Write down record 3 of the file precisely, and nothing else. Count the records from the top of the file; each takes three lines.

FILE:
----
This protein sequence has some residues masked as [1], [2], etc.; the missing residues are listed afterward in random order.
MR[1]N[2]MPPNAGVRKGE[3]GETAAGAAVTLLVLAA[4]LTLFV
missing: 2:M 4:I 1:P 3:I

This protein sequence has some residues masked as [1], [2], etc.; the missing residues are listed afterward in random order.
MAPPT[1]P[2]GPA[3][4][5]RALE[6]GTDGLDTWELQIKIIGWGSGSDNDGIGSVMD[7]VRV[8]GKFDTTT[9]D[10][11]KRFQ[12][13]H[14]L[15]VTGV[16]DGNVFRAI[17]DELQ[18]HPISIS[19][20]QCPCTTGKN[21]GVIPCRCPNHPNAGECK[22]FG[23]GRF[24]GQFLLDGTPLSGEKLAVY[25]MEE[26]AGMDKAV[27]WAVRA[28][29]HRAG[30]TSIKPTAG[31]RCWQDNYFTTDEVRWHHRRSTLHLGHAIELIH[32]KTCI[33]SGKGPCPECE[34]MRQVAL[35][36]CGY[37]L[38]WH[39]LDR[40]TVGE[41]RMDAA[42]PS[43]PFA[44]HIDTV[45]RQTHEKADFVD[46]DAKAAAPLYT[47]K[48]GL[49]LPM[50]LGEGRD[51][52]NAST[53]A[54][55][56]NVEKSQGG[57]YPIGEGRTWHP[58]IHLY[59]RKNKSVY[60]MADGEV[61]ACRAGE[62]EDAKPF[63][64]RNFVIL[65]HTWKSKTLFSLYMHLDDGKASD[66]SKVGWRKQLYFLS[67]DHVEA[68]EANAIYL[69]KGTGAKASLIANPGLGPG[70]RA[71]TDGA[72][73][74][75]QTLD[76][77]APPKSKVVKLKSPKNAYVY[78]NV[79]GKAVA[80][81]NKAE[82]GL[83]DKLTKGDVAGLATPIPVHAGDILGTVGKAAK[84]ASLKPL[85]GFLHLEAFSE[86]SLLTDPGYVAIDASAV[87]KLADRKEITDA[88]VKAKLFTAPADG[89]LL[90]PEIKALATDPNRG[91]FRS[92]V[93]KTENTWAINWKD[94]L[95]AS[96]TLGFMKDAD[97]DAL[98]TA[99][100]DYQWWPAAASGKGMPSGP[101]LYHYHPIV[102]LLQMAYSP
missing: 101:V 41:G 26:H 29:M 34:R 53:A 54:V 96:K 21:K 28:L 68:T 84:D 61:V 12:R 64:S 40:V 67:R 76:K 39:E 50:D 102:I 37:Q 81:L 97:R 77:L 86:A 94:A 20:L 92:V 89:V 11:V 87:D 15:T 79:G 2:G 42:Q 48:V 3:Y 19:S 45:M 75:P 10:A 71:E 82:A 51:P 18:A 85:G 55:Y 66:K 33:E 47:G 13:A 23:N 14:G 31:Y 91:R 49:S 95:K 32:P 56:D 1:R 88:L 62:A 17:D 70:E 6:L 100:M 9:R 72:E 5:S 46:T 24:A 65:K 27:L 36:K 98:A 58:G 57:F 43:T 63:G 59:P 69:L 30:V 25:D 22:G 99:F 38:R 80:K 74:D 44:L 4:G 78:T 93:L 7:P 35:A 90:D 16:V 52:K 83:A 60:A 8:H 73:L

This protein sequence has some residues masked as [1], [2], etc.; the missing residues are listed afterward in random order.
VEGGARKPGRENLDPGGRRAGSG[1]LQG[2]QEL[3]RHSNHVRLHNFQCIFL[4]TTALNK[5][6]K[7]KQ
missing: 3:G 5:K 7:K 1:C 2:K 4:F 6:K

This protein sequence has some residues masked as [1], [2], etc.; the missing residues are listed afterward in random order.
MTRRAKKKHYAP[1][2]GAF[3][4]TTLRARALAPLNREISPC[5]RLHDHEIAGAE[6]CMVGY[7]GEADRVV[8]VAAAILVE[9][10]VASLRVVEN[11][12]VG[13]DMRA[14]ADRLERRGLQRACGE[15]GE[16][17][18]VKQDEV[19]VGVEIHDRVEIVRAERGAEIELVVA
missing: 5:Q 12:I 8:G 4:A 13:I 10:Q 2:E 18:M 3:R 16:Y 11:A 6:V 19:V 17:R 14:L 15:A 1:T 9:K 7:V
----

This protein sequence has some residues masked as [1], [2], etc.; the missing residues are listed afterward in random order.
VEGGARKPGRENLDPGGRRAGSG[1]LQG[2]QEL[3]RHSNHVRLHNFQCIFL[4]TTALNK[5][6]K[7]KQ
missing: 3:G 5:K 7:K 1:C 2:K 4:F 6:K